I made several flights  to Wellington over the next few years and  I experienced the same  mixture that I had after the first flight.  One problem I had was that even though I had it all sorted out in my mind , strong a emotions just kicked in anyway and there seemed nothing I could do to prevent that.   As I reflected on my experiences  I had some serious questions about where God was . Why had God not delivered me from my fear? Was I doing something wrong?  Not trusting God enough?  The central question for me became  did being a follower of Jesus make any difference in a situation like this?  In time I actually expressed some anger to God - I felt God had let me down, hadn't come through for me when I had needed it. I questioned whether God really had any power to help me through this,  whether God actually cared anyway.  And I was certainly frustrated  at God and at myself that every time I needed to do this ordinary activity  it was a   stressful ordeal.  Over time though  I realised that as I looked back over my life there were times  where I could say with certainty   that God had been there with me so   I came to a decision that on the basis of  this past history  I would trust that God was with me even if it didn't seem like it and that maybe the issue was my lack of understanding of how God works rather than God being distant, powerless or uncaring.

 I also noticed that in the middle of a flight one voice within me was  saying why  am I  putting myself  through this  - just take the train next time. Yet another voice within was saying  I  really want to get through this.  That voice is accurately summed up in these   words from a poem by David Whyte called  The True Love which is also based on  the story in the bible when Peter walked on water … if you wanted to drown you could but you don't, because finally after all this struggle and all these years you don't want to any more. You've simply had enough of drowning and you want to live and you want to love and you will walk across any territory and any darkness, however fluid and however dangerous, to take the one hand and the one life you know belongs in yours.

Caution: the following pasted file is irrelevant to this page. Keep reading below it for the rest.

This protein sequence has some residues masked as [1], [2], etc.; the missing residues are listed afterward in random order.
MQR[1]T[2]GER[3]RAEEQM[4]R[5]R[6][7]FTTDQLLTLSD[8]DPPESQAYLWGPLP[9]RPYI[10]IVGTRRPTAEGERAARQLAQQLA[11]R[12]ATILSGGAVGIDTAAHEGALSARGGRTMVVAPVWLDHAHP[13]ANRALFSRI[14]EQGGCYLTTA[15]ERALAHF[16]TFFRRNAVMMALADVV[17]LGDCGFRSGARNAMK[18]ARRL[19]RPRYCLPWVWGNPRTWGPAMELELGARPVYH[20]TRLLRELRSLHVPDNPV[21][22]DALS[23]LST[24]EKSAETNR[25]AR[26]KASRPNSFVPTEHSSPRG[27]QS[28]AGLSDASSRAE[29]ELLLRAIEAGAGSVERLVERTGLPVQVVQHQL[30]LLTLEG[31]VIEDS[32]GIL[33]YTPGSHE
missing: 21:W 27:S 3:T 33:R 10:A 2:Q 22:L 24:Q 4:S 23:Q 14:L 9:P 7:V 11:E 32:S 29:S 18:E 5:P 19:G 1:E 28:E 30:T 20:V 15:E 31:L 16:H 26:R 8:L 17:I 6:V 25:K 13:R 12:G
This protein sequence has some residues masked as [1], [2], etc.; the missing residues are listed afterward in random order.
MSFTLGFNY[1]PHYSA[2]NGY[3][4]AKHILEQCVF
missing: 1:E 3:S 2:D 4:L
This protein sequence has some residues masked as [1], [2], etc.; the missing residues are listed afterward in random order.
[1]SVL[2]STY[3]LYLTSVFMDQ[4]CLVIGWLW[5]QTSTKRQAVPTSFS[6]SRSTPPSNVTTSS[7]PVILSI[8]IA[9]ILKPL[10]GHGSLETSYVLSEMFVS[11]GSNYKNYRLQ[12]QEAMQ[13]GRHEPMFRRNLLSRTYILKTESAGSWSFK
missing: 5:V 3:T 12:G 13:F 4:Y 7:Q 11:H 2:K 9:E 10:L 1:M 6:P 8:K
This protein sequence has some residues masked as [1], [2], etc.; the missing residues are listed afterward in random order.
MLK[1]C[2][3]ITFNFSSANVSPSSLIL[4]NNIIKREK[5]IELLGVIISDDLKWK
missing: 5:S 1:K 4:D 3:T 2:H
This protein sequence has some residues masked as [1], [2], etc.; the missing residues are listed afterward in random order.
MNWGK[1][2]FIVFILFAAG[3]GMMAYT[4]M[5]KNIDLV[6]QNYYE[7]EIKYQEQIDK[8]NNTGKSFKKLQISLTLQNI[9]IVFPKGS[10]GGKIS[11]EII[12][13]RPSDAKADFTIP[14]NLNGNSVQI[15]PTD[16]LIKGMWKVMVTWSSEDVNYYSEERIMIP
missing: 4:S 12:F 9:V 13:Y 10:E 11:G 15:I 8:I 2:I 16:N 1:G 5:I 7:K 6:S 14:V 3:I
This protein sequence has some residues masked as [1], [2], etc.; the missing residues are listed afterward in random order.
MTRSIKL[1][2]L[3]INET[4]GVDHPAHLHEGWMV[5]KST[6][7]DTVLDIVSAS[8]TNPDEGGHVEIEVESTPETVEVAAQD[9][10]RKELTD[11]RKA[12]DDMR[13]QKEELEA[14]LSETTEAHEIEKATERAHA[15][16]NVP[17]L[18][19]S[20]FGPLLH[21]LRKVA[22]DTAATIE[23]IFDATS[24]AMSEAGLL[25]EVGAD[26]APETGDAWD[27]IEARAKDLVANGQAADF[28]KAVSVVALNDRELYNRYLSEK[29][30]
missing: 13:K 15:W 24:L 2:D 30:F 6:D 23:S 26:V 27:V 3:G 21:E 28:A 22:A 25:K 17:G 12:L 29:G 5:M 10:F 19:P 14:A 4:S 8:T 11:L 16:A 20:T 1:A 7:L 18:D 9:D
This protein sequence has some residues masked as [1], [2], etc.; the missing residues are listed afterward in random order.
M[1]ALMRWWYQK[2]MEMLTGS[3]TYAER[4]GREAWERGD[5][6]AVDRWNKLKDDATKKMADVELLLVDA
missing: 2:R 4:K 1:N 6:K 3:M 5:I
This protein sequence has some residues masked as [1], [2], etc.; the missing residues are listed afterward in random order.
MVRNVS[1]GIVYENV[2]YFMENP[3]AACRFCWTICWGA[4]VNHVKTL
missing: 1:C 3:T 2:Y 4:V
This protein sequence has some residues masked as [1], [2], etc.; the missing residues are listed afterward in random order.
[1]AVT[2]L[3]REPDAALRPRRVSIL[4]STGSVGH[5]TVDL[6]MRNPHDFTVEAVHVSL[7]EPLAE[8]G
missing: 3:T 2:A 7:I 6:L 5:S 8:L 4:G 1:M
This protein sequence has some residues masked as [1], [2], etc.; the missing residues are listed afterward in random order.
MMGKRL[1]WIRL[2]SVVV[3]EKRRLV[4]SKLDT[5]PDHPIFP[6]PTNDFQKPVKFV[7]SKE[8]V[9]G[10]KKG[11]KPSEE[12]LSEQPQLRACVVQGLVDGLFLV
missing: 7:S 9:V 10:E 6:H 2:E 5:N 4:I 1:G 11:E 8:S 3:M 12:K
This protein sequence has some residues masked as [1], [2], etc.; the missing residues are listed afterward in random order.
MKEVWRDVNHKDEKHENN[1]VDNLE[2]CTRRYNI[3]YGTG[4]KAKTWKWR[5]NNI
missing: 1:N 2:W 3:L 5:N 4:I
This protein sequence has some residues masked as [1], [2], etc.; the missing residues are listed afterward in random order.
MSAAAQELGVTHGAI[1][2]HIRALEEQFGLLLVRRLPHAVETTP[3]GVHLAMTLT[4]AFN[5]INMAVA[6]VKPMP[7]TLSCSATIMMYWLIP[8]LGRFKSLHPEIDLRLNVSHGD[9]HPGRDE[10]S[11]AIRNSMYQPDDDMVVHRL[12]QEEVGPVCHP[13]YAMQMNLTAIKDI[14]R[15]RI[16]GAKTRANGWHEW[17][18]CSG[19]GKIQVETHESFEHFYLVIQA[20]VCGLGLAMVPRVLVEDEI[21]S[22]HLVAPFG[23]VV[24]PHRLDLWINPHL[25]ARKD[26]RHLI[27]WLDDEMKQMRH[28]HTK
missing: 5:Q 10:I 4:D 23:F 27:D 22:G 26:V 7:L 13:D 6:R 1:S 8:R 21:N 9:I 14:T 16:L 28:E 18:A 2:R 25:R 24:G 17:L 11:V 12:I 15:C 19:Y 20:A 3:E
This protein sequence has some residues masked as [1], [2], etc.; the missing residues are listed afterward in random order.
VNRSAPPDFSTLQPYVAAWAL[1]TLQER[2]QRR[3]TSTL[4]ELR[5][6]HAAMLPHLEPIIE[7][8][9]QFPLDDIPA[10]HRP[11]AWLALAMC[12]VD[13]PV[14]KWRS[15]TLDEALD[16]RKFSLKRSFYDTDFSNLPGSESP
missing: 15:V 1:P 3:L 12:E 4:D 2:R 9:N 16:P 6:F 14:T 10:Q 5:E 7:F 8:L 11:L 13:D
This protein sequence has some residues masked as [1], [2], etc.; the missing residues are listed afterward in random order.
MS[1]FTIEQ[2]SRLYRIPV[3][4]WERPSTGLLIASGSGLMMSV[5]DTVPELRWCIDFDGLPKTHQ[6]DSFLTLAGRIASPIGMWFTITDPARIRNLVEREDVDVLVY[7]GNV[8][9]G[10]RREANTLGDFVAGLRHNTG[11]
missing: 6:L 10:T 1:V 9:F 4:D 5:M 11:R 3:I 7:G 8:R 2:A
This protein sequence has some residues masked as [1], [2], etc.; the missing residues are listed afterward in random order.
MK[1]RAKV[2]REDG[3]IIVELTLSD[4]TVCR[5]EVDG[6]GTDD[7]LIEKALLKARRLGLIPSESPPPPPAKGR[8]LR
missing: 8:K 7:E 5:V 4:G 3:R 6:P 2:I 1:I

In  April of 2003 we  booked to go to Wellington for our youngest daughter's graduation.   I went for  my regular  session with  my spiritual director and had put this flight and the questions I had re where was God in this on the list of things to talk about.  We'd only just opened up the topic when I felt very clearly that  God was saying something to me that I didn't really want to hear.  The words didn't come from my spiritual director, they came from what I think of as  the spirit of God  within me and what I heard was along the lines  that I needed to let go of  focussing on a fear free flight and open myself to knowing God in the fear. I felt really trapped - there was no way I wanted to agree to that yet it I also recognised that  I couldn't  make God take away my fear either.  It was just a couple of weeks before Easter so the words of Jesus prayer "Not my will but yours be done" came to my mind. After my session  I went down to the beach nearby. I felt  very vulnerable and not yet  able to pray that prayer.   After some time of wrestling with this I  also began to focus on how much I was loved by God and from that place gradually came the willingness to let go of insisting God do things my way.   I found a small piece of driftwood and  wrote on it " My way, the way of no fear." and walked   with it to the far end of the beach and out onto the rocks.   I threw the stick with those words out into the sea as a symbol of letting go of my way and embracing God's way.  Something shifted within me as I did this. Now I faced the next plane trip in a couple of weeks time from a new perspective -  the aim was no longer a fear free flight but more of an interaction with the fear and with how God might want to be with me. Over the next few times I flew,  quite a bit of pressure was taken off  by  not having the expectation of  not feeling any fear.  I can't say that I ever felt God's presence with me in any tangible way  but I knew in my spirit that just because I felt afraid it didn't mean  God was not with me and that gave me strength. A plane trip still felt more stressful than I would have liked but I knew now that flying was something I did  and I was going to continue to fly  whether I felt afraid or not.